Promontory Pointe replat, site plan approved
The Monument Board of Trustees approved a replat, and a second amendment, to the final planned development site plan for the Promontory Pointe subdivision.
The replot and amendment are for the upper two phases of Promontory Pointe located on the east side of Gleneagle Drive, and have to do with lot layout and street configuration.
The investor for Promontory Pointe has requested approval to provide a different lot layout for the remaining portion of the development that would be better suited to the topography.
Tom Kassawara, director of development services for the town of Monument, told the board of trustees during the April 1 meeting, that Classic Homes encountered steep slopes and grade changes that they would rather not deal with, when building. The slopes made it nearly impossible to build on.
The original site plan was approved in 2007. The original plan also had several streets coming off of Gleneagle Drive.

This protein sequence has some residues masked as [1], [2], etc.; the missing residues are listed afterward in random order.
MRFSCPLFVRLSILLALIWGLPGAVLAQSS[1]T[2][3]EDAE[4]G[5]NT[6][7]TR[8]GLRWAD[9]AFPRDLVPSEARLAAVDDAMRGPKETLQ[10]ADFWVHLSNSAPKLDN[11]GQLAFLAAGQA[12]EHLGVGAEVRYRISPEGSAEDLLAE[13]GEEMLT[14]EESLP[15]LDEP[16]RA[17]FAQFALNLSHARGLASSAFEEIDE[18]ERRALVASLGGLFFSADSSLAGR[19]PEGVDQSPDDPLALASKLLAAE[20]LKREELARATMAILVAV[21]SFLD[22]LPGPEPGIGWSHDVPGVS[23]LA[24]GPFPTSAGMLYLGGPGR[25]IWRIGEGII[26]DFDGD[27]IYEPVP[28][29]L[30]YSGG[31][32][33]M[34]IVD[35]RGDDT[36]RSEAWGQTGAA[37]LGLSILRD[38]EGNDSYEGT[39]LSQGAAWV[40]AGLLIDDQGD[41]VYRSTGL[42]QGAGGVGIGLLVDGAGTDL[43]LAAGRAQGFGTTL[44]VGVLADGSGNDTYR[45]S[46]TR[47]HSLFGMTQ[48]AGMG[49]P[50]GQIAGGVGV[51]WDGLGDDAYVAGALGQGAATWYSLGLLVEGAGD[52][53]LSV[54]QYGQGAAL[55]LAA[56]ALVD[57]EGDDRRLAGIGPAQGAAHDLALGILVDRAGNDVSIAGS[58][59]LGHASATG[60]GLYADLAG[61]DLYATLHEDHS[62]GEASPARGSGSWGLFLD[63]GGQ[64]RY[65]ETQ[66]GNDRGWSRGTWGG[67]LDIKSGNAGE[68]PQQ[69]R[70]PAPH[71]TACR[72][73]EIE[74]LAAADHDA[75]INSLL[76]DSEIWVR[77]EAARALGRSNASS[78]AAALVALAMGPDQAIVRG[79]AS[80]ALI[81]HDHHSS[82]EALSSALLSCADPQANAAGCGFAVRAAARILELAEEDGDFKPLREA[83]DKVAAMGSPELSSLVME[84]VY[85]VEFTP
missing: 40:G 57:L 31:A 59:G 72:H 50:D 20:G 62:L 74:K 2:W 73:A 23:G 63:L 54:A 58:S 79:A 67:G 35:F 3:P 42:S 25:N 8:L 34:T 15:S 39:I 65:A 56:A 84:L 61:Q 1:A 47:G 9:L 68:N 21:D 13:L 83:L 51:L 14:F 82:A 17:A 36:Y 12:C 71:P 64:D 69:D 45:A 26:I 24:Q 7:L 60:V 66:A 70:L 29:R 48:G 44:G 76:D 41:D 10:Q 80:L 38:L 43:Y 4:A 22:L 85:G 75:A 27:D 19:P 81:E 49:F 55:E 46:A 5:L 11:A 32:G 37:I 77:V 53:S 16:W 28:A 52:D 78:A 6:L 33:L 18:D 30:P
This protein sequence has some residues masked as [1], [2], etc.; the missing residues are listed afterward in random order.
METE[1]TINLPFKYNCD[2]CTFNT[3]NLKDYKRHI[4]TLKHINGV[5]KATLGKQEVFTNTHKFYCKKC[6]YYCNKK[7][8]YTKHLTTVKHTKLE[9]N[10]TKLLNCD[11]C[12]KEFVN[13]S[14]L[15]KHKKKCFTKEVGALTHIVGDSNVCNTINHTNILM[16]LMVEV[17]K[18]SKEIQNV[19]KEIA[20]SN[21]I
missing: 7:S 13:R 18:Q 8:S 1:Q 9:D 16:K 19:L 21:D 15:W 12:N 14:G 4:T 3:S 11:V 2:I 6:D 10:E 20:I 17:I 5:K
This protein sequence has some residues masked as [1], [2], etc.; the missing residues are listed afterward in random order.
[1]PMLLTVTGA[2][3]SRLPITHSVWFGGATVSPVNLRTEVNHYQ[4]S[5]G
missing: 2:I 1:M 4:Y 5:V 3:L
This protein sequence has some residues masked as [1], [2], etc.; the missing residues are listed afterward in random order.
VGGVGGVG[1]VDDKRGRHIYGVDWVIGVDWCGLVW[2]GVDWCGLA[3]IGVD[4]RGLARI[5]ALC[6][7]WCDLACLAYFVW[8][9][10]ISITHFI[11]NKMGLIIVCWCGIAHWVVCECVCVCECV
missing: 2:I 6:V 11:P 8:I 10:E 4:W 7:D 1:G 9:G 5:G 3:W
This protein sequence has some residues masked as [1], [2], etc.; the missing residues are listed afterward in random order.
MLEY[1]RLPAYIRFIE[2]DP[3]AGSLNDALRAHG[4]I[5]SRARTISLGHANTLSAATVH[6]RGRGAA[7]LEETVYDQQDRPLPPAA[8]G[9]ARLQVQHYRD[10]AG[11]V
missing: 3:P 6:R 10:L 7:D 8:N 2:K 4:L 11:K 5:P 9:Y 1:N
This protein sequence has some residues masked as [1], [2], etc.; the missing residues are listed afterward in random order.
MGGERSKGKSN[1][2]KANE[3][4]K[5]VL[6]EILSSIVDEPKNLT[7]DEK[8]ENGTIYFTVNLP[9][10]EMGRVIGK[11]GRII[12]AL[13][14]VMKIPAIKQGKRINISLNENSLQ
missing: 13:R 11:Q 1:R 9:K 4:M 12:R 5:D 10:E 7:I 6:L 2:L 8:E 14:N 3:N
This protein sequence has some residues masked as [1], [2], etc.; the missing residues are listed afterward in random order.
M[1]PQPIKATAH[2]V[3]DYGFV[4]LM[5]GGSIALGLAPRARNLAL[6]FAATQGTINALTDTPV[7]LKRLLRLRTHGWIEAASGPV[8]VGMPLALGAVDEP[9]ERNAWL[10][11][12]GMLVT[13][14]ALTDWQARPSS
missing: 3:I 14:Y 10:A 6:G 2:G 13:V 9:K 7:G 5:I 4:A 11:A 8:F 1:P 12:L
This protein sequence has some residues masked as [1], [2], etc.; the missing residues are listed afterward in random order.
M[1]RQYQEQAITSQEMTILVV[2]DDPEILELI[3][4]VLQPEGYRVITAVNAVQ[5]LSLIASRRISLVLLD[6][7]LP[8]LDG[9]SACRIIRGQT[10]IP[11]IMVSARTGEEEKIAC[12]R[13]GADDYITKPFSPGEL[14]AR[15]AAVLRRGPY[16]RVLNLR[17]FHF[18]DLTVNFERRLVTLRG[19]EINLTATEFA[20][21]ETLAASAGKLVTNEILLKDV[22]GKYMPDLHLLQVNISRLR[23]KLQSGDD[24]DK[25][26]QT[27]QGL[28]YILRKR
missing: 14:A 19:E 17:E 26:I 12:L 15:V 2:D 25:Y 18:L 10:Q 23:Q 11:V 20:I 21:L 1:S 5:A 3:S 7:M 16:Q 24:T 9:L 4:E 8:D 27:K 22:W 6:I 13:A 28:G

In addition to the slopes and grades, Kassawara said Classic Homes has modified their landscape plans in this area to reduce the amount of water that would be needed to irrigate the landscape.
He said sod will be replaced with native grass and water wise plants, rather than the species that were originally approved in 2007.
“With all of those changes we think it’s a better product. There are fewer streets coming out onto Gleneagle Drive which is a bonus because that’s pretty much going to wind up being a collector road someday, (because) it’s going to go north and south paralleling Jackson Creek Parkway,” Kassawara said. “With that and the new landscape plans we think it’s a much better plan than it was originally approved.”
Kassawara said the density has been dropped as well. Several lots had to be moved because the topography made it impossible to build.
“Changing the grades of the streets will make them a little bit safer. Changing the elevations of the lots will make them more buildable. Changing the landscape plan for the common areas and the trail area, is what’s going to save them the bulk of the water,” Kassawara said.